Passengers of the ill-fated Emirates flight that crashed-landed in Dubai in 2016 have the right to sue Boeing, an American court has ruled.
The flight – EK 521 – crashed at Dubai International Airport on August 3 2016 after flying in from Thiruvananthapuram in the Indian state of Kerala.
Although all 300 passengers survived, 30 were hospitalised and an Emirati firefighter, 27-year-old Jassim Al Baloushi, was killed in the ensuing fire.
A lawsuit filed in Cook County (Chicago) Illinois, alleges that a switch used by the aircraft’s pilots to perform a “go around” manoeuvre was defective and failed to activate during the incident, and failed to provide sufficient power to the aircraft’s engines to allow it to perform the manoeuvre.
At least 15 passengers are believed to be suing using two law firms, the US-based aviation specialists Wisner Law and the London-based Stewarts, which is representing at least one British family that was on board the aircraft.
Boeing, has contested the lawsuit and argued that it should either not be heard or heard in a UAE-based court. The recent decision by the American court, however, paves the way for the lawsuit to proceed in a US court.
“Our clients are not critical of Emirates and feel that the crew performed heroically,” Stewarts partner Peeter Neenan is quoted as saying in The National. “Their claim is against Boeing for a switch that, without warning, did not function as expected.”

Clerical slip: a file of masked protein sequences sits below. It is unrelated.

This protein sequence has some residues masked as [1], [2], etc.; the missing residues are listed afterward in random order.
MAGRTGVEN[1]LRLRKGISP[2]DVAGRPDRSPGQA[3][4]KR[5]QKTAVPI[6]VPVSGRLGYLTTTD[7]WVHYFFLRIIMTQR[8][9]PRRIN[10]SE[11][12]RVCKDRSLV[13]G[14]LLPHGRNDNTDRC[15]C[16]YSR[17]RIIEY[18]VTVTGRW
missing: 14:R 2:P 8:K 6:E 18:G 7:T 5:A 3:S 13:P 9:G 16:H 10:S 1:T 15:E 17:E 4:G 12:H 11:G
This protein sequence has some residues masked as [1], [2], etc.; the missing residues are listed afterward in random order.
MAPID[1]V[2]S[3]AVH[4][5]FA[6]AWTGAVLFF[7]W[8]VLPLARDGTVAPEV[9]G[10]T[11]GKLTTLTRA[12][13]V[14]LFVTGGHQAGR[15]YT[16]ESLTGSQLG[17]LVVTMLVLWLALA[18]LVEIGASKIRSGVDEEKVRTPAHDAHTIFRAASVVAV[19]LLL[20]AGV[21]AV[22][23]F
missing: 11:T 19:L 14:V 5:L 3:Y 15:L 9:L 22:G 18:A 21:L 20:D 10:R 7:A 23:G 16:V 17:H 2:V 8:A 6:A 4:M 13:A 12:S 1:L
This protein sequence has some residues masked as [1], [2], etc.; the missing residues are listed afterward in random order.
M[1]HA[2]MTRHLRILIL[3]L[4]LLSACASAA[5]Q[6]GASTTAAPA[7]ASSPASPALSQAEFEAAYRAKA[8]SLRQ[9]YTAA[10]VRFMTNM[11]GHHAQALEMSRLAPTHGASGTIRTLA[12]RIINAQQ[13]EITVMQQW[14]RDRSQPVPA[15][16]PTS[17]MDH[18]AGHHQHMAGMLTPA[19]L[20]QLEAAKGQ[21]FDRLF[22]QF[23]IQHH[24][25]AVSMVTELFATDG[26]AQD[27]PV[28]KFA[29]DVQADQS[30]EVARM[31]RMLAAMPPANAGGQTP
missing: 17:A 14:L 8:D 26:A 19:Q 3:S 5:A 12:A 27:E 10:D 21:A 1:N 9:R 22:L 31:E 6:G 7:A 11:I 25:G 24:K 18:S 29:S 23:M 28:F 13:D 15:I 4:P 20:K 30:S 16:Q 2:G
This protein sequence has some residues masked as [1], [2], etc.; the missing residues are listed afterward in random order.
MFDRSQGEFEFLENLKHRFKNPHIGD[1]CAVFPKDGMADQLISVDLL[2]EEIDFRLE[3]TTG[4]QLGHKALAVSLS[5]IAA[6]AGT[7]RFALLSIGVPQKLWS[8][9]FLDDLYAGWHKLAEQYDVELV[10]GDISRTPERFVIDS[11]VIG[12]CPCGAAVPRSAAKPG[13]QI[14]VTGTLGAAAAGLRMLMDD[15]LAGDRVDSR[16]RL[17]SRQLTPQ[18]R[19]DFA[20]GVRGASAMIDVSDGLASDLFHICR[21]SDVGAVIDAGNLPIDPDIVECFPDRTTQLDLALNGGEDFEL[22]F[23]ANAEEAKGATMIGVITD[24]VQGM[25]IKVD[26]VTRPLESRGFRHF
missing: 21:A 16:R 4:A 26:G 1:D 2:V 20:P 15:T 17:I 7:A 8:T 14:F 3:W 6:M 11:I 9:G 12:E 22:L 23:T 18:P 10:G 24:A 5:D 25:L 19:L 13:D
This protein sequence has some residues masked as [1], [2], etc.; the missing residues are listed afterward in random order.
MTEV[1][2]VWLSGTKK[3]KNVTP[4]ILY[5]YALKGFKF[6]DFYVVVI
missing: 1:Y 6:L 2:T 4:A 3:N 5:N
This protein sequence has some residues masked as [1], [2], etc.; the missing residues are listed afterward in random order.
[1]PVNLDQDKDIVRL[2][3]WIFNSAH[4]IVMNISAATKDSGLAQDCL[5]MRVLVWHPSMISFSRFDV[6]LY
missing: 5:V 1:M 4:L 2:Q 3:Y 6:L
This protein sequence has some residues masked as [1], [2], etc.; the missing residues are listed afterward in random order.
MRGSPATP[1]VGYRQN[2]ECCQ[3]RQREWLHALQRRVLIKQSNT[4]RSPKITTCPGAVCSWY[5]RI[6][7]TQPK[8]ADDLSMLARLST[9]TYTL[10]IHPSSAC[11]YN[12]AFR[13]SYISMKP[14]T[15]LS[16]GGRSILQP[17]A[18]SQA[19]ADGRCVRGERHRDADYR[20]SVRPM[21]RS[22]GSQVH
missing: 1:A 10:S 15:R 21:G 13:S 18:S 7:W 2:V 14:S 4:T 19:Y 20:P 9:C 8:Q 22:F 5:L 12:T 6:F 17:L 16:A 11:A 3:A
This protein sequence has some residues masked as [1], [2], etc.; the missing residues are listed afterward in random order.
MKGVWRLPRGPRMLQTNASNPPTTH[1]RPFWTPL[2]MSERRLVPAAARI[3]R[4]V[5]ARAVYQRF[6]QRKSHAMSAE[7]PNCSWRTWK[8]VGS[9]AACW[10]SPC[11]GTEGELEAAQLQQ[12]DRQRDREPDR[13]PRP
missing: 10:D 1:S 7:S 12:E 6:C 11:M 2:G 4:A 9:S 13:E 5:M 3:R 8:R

Days after the accident in 2016, Stewarts’ head of aviation, James Healy-Pratt, commented that “the Emirates crew did a superb and professional job of evacuating the aircraft without any serious physical injuries to passengers or crew.”
“However, our experience of helping many passengers in fire related aviation evacuation incidents worldwide is that psychological injuries are common-place and often under-estimated by many,” he added. “It is fortunate there were no passenger or crew fatalities here.”
An interim report released in August 2017 by the UAE General Civil Aviation Authority (GCAA) found that “analysis of the data downloaded indicates that there were no aircraft systems or engine abnormalities up to the time of the accident.”
The GCAA, however, has not released a full report on the incident and is not expected to do so until at least 2019.